16 Responses to “Pot-Holes and Pit-falls”

  1. Hotly Spiced June 5, 2012 at 7:26 am #

    It would be so lovely if you could go and see her again this year – she would be so thrilled. I love that photo of you. I wish I had one of me like that! That photo is like something you would see in a photographic exhibition. Great post Gretchen xx

    • Gretchen O'Donnell June 5, 2012 at 7:40 am #

      Thanks, Charlie! It’s definitely a favorite family photo. And yes, I’ll have to see about visiting her this summer for sure!

  2. Minnesota Prairie Roots June 5, 2012 at 8:37 am #

    This post is giving me goosebumps and making me teary-eyed all at once. It sounds like you had a fabulous childhood with all those wonderful neighbors and your friend Gretchen and classical music-playing parents.

    YES, you must visit your former neighbor with kids in tow and thank her. Just think how very happy you will make her.

    And, please, take your camera with and show us all those wonderful, enchanting rooms, and the path and the window and the garden…

    • Gretchen O'Donnell June 5, 2012 at 10:32 am #

      I’ll definitely have to ask my sister if the neighbor is up to visitors – I have no idea if she is or not, but I’ll do my best! Thank you, Audrey –

  3. treadlemusic June 5, 2012 at 8:55 am #

    Ditto to all that Audrey said. Definitely ‘teary eyed’!!! Although you and I grew up in entirely different geographic areas, you have described much of what I had growing up. Healthy, creative imagination derived from voraciously consuming books (when old enough, the library was a daily destination) or being read to. Hours spent outdoors conjuring up all sorts of ‘fantastical’ worlds that, with rare exception, isn’t even “on the radar” of kids today!! As you say, we are who we are today because of these moments; and the adults of tomorrow will be…………. The tech world we live in is really fascinating but how much is lost by those who have been raised in a Dilbert-type cubical with all the techie gadgets as opposed to taking a walk in the woods and letting imagination take flight! I will, now, put my little “soap box” away! Hugs, Doreen

    • Gretchen O'Donnell June 5, 2012 at 12:57 pm #

      Yeah, our kids definitely aren’t in the same world we were in. It makes me sad – not even safe to ride bikes alone to the library (we’re too far away, but even if we weren’t – no dice). On the other hand, there are things which are better, too – dads are more involved, for instance. I guess we need to look on the bright side, yes?!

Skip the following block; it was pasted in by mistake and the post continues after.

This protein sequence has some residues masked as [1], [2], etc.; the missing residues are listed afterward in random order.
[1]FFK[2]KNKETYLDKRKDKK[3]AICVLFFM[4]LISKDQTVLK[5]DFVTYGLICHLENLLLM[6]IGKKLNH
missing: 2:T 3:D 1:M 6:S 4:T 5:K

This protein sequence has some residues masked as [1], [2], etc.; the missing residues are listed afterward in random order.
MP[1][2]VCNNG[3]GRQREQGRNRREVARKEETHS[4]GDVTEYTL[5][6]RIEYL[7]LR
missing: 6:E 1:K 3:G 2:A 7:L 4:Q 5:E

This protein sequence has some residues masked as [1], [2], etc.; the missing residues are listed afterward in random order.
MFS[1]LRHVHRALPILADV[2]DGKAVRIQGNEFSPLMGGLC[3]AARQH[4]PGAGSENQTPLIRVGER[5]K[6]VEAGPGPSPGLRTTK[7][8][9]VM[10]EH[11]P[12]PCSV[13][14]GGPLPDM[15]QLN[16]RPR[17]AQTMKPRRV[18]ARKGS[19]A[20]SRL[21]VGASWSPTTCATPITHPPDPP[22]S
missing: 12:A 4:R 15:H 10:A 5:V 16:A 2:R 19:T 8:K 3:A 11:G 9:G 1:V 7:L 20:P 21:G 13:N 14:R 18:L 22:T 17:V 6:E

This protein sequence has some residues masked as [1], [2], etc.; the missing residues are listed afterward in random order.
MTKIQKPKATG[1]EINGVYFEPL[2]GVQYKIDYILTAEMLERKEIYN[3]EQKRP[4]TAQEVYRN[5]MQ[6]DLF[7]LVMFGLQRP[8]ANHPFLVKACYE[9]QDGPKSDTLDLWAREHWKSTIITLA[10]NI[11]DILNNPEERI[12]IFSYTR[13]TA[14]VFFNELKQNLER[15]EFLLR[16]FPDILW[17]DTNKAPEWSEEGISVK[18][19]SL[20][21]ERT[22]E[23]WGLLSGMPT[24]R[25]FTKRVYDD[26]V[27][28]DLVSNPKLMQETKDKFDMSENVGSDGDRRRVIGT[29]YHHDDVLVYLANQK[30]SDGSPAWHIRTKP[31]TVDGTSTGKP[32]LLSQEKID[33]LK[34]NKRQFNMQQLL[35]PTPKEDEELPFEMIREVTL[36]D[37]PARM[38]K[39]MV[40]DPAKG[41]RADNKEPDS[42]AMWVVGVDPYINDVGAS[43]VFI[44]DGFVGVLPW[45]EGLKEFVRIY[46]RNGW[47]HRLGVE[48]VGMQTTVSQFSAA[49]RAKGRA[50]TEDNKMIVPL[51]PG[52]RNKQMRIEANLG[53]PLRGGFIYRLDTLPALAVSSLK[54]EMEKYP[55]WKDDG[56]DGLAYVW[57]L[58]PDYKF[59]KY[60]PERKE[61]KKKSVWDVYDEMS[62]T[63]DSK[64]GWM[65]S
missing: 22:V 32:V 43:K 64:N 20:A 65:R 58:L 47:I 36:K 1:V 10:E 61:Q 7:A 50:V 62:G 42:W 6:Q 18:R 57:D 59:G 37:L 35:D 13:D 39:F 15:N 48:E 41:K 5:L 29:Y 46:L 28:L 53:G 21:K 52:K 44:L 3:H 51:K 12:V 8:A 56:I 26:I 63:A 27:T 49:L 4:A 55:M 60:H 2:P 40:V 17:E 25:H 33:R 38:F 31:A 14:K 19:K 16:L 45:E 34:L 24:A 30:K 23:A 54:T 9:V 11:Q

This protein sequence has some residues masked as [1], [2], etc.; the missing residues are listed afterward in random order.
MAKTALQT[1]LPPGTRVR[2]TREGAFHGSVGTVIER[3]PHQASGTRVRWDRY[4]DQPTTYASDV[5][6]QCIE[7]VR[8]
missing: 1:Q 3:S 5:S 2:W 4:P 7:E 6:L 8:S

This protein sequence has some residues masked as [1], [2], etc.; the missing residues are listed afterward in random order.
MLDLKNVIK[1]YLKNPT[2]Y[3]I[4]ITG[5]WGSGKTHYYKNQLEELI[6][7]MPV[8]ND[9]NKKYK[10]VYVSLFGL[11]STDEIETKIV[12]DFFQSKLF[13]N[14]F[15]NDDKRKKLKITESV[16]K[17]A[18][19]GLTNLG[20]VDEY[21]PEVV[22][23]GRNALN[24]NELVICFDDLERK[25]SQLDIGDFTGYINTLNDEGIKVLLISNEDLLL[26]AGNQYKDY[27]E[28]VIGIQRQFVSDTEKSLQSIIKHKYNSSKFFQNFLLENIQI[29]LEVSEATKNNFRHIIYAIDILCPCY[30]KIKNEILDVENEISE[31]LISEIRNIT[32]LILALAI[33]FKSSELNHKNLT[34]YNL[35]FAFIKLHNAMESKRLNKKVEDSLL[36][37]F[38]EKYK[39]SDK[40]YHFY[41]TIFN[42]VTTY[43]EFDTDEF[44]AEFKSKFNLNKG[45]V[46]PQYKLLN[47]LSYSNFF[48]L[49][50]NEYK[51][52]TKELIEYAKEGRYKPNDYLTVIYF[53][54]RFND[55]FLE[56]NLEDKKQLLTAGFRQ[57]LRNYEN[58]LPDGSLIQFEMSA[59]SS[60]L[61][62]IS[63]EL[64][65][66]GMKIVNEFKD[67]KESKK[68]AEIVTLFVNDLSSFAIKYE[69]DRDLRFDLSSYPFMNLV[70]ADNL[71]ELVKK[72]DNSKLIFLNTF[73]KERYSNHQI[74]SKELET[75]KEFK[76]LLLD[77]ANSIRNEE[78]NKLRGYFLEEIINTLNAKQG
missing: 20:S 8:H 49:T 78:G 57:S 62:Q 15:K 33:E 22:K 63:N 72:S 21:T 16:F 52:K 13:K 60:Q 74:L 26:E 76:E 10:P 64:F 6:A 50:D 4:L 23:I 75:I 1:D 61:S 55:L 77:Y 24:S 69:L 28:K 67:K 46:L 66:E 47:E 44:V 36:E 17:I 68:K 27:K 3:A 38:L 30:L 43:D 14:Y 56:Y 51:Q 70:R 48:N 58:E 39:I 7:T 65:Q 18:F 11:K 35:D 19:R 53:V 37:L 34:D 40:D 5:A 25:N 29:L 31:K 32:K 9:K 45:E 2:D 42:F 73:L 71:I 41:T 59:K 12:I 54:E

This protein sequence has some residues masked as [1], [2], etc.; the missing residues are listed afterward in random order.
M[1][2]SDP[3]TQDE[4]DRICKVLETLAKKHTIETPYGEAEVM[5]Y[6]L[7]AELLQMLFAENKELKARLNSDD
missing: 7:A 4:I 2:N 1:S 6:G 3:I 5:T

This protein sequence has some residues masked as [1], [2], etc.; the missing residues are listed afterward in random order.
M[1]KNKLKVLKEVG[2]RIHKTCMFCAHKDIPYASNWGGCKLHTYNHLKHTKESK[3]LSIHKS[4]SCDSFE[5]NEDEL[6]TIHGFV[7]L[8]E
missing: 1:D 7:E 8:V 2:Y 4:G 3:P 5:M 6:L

• treadlemusic June 5, 2012 at 3:14 pm #

        Yes, but where I lived Dads were involved ……even wa-a-a-ay back then!!!!! Tee-he!

  4. Renee June 5, 2012 at 11:32 am #

    Loving your post – beautiful – thanks for sharing! I had many people who molded and guided me as I grew up and oh so thankful for that:) Have a Great Day!

    • Gretchen O'Donnell June 5, 2012 at 12:59 pm #

      Yes, it’s great to have people we can look at and be thankful for. Thanks, Renee!

  5. whatimeant2say June 5, 2012 at 2:32 pm #

    You really write beautifully! I love the thought of you bringing your children to see that neighbor. I think that would be a lovely gesture!

    • Gretchen O'Donnell June 5, 2012 at 5:16 pm #

      Thank you so much. It’s been a long day and you have made me smile! I definitely will try and see if I can make it work to see her. Then, of course, I’ll blog about it!

  6. Paws To Talk June 6, 2012 at 11:00 pm #

    This is a lovely post! We always have to start by thanking our humans. 🙂
    Bella and DiDi

    • Gretchen O'Donnell June 7, 2012 at 7:26 am #

      🙂 You make me smile.

      • Paws To Talk June 7, 2012 at 7:46 am #

        Thanks Gretchen! We are making the rounds today but wanted to let you know we gave you and award. Check out yesterday’s post for the details. We love your blog!
        Bella and DiDi

        • Gretchen O'Donnell June 7, 2012 at 11:36 am #

          Oh, you are just the nicest! I’ve been horribly deliquent about reading other posts lately – I’ve been a bit laid up with a weird leg thing. (Makes me feel ancient!) THANK YOU! I’ll totally check it out!